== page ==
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Results in Physics

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TTopological insulators, Plasmons (Physics), Nanoparticles -- Optical properties


Topological insulators (TI) are quantum states of (2D/3D) matter with an insulating interior but conducting edge/surface states, with these boundary conducting states being protected topologically by time-reversal symmetry. Composite materials of heavy atoms such as Bi2Te3 can be fabricated to show TI properties due to the strong intrinsic spin-orbit coupling of the electrons in these materials. Among the so many intriguing physical properties of these materials, their topological magneto-electric (TME) response is unique and has been studied intensively in the literature, leading to intriguing optical effects such as Faraday and Kerr rotations of incident polarized beams at THz frequencies, as recently observed in a series of ingenious experiments. In addition, nontrivial modifications from this TME in the optical reciprocity of propagating EM waves have also been studied in recent time.

Aside from such TME effect on traveling electromagnetic (EM) waves, the corresponding effect on confined evanescent waves has also been studied in the literature. In particular, excitation of surface plasmons at an interface of a TI and a metal has been investigated and the effect has been found to be small depending on the square of the fine-structure constant. In a recent study, we have extended such plasmonic excitation to the geometry of a spherical metallic shell with a TI core, and have observed such TME effect to be relatively more significant for the low frequency bonding modes of the metal shell – leading to manifested red-shifts of these modes. Moreover, this previous study was limited to an incident far-field source and only the dipolar response of the metal-coated TI core has been considered.

The goal of this paper is to extend our previous work, to the study of the TME on the near fields of the TI-metal core-shell system. We thus here consider a localized dipole emitter in the vicinity of such a metal-coated TI sphere and study how the emitting characteristics of the dipole are modified by the excitation of all orders of multipoles of the coated sphere. This problem with a dipole interacting with a TI sphere has been actively studied in the recent literature, but only limited to “bare” TI particles. Realistic experiments can be designed via fluorescence studies of molecules adsorbed to these coated particles similar to those performed with bare metallic nanoparticles, with an eye on further manifestation of the TME effects from the TI, as well as the possibility of employing such effects for the control of the emission properties of the molecules.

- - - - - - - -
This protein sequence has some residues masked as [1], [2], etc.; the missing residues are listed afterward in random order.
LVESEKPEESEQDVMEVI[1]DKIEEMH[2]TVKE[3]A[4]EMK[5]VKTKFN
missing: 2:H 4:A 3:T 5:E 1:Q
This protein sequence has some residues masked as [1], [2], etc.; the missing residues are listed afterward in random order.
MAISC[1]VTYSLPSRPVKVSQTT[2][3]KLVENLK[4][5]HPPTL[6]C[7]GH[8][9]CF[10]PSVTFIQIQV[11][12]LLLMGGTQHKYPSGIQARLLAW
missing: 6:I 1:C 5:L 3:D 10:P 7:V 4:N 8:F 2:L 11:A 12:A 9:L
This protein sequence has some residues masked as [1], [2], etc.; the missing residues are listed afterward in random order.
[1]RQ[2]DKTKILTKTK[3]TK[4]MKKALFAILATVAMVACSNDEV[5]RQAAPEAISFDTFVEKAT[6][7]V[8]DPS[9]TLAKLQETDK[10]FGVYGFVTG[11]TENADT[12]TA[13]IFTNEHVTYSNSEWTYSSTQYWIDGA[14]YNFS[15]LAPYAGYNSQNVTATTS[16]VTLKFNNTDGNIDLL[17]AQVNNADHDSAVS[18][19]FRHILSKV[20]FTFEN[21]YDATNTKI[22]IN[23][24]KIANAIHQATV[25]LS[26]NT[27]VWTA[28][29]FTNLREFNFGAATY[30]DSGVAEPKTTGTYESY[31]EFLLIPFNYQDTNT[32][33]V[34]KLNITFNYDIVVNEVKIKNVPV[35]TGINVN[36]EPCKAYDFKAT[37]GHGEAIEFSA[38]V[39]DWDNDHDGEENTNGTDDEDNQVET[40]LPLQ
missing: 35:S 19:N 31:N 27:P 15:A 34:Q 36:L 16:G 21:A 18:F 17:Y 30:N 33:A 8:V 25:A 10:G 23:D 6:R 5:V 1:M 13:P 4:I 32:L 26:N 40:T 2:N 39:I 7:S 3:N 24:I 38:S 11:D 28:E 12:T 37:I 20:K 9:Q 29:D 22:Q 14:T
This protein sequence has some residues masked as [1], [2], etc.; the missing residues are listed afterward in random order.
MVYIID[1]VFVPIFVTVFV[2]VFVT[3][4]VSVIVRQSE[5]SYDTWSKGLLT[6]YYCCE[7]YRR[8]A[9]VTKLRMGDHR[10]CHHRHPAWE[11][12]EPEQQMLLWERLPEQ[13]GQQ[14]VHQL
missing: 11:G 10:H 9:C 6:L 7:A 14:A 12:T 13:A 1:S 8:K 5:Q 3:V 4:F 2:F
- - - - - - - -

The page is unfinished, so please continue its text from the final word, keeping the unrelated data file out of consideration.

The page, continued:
Since we shall consider both the molecule-sphere distance and the size of the coated spheres are going to be small compared to the emission wavelengths of the molecule, we shall adopt a long-wavelength formulation of the problem and all the multipolar responses of the coated sphere can be accounted for from calculating the various polarizabilities of the system. In the previous study with a far-field source, scattering experiments were referred to which require all the four (electric-electric; electric-magnetic; magnetic-electric; and magnetic-magnetic) polarizabilities to be calculated. However, in our present study of near-field source in the long wavelength approximation, we will only need the electric-electric polarizability since the other three responses will only lead to higher order contributions when we study how the induced fields from the coated TI sphere will affect the source dipole.


© 2021Published by Elsevier Inc. This is an open access article under the CC BY-NC-ND license ( licenses/by-nc-nd/4.0/).


Originally published in Results in Physics, vol. 23, 2021, published by Elsevier B.V.



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